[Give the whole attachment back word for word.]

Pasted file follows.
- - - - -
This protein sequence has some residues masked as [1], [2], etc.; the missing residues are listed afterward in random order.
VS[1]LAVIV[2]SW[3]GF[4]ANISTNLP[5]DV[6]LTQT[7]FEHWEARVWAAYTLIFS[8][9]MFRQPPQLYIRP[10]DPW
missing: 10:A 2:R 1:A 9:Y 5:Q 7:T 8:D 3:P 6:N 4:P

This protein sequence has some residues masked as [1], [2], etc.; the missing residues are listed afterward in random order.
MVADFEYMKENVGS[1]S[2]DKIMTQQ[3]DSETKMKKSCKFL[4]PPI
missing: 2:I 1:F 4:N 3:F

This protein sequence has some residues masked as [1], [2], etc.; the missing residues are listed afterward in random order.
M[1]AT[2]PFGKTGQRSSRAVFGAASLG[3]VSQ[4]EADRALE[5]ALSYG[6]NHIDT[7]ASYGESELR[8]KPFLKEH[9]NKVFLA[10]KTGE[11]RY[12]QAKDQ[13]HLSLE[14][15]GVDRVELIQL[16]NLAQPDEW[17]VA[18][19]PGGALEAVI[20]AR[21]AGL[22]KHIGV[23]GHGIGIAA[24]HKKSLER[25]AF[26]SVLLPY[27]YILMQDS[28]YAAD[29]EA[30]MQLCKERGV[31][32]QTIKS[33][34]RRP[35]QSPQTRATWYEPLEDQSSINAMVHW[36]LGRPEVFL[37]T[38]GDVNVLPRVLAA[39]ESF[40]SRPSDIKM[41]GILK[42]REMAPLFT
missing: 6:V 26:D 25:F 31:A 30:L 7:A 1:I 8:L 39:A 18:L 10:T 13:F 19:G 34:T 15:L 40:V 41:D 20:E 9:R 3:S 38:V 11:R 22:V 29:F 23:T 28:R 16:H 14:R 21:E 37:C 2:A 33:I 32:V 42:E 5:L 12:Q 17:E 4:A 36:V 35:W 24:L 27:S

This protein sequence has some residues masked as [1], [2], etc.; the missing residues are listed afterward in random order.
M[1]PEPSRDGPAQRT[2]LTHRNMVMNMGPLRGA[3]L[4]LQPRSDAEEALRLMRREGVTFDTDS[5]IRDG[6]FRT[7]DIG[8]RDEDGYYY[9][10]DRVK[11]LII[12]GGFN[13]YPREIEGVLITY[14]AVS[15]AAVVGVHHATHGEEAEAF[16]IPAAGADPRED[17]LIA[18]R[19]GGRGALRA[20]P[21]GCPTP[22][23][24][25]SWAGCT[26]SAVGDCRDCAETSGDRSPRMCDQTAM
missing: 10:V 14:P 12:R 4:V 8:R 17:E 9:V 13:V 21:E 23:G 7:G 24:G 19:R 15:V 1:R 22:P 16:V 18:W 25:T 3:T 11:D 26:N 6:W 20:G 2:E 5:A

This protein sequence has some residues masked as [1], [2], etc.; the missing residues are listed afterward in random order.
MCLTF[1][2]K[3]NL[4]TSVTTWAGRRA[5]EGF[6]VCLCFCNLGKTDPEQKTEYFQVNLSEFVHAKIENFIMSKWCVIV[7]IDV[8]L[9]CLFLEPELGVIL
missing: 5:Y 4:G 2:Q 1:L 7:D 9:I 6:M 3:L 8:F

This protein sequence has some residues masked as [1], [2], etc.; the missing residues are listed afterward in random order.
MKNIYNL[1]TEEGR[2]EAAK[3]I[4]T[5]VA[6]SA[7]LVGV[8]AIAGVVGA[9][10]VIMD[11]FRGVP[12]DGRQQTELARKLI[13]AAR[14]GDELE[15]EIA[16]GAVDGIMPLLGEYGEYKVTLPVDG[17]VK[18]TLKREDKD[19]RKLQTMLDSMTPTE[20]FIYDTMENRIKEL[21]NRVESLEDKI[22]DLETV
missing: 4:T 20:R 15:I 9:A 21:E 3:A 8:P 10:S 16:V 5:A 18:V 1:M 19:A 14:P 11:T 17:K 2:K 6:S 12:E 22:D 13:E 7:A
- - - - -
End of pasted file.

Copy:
This protein sequence has some residues masked as [1], [2], etc.; the missing residues are listed afterward in random order.
VS[1]LAVIV[2]SW[3]GF[4]ANISTNLP[5]DV[6]LTQT[7]FEHWEARVWAAYTLIFS[8][9]MFRQPPQLYIRP[10]DPW
missing: 10:A 2:R 1:A 9:Y 5:Q 7:T 8:D 3:P 6:N 4:P

This protein sequence has some residues masked as [1], [2], etc.; the missing residues are listed afterward in random order.
MVADFEYMKENVGS[1]S[2]DKIMTQQ[3]DSETKMKKSCKFL[4]PPI
missing: 2:I 1:F 4:N 3:F

This protein sequence has some residues masked as [1], [2], etc.; the missing residues are listed afterward in random order.
M[1]AT[2]PFGKTGQRSSRAVFGAASLG[3]VSQ[4]EADRALE[5]ALSYG[6]NHIDT[7]ASYGESELR[8]KPFLKEH[9]NKVFLA[10]KTGE[11]RY[12]QAKDQ[13]HLSLE[14][15]GVDRVELIQL[16]NLAQPDEW[17]VA[18][19]PGGALEAVI[20]AR[21]AGL[22]KHIGV[23]GHGIGIAA[24]HKKSLER[25]AF[26]SVLLPY[27]YILMQDS[28]YAAD[29]EA[30]MQLCKERGV[31][32]QTIKS[33][34]RRP[35]QSPQTRATWYEPLEDQSSINAMVHW[36]LGRPEVFL[37]T[38]GDVNVLPRVLAA[39]ESF[40]SRPSDIKM[41]GILK[42]REMAPLFT
missing: 6:V 26:D 25:F 31:A 30:L 7:A 1:I 8:L 39:A 18:L 10:T 13:F 19:G 34:T 15:L 40:V 41:D 20:E 9:R 3:S 38:V 11:R 22:V 29:F 23:T 28:R 16:H 14:R 21:E 37:C 2:A 33:I 32:V 42:E 5:L 12:Q 17:E 4:A 36:V 35:W 24:L 27:S

This protein sequence has some residues masked as [1], [2], etc.; the missing residues are listed afterward in random order.
M[1]PEPSRDGPAQRT[2]LTHRNMVMNMGPLRGA[3]L[4]LQPRSDAEEALRLMRREGVTFDTDS[5]IRDG[6]FRT[7]DIG[8]RDEDGYYY[9][10]DRVK[11]LII[12]GGFN[13]YPREIEGVLITY[14]AVS[15]AAVVGVHHATHGEEAEAF[16]IPAAGADPRED[17]LIA[18]R[19]GGRGALRA[20]P[21]GCPTP[22][23][24][25]SWAGCT[26]SAVGDCRDCAETSGDRSPRMCDQTAM
missing: 10:V 14:P 12:R 4:V 8:R 17:E 9:V 13:V 21:E 23:G 7:G 24:G 19:R 15:V 1:R 22:P 16:V 18:W 25:T 3:T 11:D 26:N 6:W 20:G 2:E 5:A

This protein sequence has some residues masked as [1], [2], etc.; the missing residues are listed afterward in random order.
MCLTF[1][2]K[3]NL[4]TSVTTWAGRRA[5]EGF[6]VCLCFCNLGKTDPEQKTEYFQVNLSEFVHAKIENFIMSKWCVIV[7]IDV[8]L[9]CLFLEPELGVIL
missing: 5:Y 4:G 2:Q 1:L 7:D 9:I 6:M 3:L 8:F

This protein sequence has some residues masked as [1], [2], etc.; the missing residues are listed afterward in random order.
MKNIYNL[1]TEEGR[2]EAAK[3]I[4]T[5]VA[6]SA[7]LVGV[8]AIAGVVGA[9][10]VIMD[11]FRGVP[12]DGRQQTELARKLI[13]AAR[14]GDELE[15]EIA[16]GAVDGIMPLLGEYGEYKVTLPVDG[17]VK[18]TLKREDKD[19]RKLQTMLDSMTPTE[20]FIYDTMENRIKEL[21]NRVESLEDKI[22]DLETV
missing: 4:T 20:R 15:I 9:A 21:E 3:A 8:P 10:S 16:V 5:A 18:V 1:M 19:A 14:P 11:T 17:K 2:K 6:S 12:E 22:D 13:E 7:A